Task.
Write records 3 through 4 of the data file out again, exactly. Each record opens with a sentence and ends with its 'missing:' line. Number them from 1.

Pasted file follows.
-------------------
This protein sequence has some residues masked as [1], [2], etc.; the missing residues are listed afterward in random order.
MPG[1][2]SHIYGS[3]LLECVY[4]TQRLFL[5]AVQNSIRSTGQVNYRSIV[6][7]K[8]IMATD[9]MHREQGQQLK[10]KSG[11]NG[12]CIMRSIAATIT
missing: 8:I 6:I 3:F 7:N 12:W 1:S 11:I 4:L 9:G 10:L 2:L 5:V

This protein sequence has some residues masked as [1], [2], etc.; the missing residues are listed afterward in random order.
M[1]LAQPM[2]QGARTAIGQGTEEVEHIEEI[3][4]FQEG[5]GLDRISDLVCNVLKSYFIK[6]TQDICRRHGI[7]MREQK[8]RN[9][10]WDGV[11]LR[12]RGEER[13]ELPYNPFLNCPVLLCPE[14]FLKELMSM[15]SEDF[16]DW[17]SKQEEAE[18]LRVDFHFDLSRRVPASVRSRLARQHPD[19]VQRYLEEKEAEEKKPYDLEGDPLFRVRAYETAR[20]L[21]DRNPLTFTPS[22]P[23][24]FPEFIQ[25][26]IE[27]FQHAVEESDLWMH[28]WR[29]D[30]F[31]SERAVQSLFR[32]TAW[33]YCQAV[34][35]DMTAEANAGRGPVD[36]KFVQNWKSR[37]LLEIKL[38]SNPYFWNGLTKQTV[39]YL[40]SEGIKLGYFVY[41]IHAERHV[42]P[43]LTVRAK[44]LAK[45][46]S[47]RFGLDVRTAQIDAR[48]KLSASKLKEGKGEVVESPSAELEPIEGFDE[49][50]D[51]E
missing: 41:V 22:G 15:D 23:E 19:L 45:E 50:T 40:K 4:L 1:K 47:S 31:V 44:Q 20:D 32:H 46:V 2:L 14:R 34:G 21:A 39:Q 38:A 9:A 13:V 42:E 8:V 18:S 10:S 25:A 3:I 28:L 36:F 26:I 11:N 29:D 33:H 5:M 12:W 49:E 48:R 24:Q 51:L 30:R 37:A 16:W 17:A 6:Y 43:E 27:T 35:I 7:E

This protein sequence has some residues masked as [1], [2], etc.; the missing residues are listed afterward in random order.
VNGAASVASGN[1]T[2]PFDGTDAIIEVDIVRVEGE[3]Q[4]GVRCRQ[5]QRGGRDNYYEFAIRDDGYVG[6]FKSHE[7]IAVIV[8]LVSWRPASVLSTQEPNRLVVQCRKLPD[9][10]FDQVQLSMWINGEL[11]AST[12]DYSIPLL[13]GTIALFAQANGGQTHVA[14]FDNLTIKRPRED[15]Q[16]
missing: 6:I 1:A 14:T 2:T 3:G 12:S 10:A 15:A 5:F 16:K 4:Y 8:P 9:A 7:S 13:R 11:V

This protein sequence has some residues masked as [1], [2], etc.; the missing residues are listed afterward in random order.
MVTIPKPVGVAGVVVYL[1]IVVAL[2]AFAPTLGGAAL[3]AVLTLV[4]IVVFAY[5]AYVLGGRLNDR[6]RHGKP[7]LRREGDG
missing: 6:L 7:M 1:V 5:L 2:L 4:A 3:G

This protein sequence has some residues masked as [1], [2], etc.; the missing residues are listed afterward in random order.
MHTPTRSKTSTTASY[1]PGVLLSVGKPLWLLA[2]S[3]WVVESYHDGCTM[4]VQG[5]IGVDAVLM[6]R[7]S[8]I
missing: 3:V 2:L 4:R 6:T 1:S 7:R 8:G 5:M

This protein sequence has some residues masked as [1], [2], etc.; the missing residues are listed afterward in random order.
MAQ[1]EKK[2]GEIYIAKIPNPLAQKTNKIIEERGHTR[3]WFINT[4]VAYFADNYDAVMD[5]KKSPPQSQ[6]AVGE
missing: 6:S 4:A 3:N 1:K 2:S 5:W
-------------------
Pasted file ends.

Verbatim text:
This protein sequence has some residues masked as [1], [2], etc.; the missing residues are listed afterward in random order.
VNGAASVASGN[1]T[2]PFDGTDAIIEVDIVRVEGE[3]Q[4]GVRCRQ[5]QRGGRDNYYEFAIRDDGYVG[6]FKSHE[7]IAVIV[8]LVSWRPASVLSTQEPNRLVVQCRKLPD[9][10]FDQVQLSMWINGEL[11]AST[12]DYSIPLL[13]GTIALFAQANGGQTHVA[14]FDNLTIKRPRED[15]Q[16]
missing: 6:I 1:A 14:T 2:T 3:G 12:S 10:A 15:A 5:F 16:K 4:Y 8:P 9:A 7:S 13:R 11:V

This protein sequence has some residues masked as [1], [2], etc.; the missing residues are listed afterward in random order.
MVTIPKPVGVAGVVVYL[1]IVVAL[2]AFAPTLGGAAL[3]AVLTLV[4]IVVFAY[5]AYVLGGRLNDR[6]RHGKP[7]LRREGDG
missing: 6:L 7:M 1:V 5:L 2:L 4:A 3:G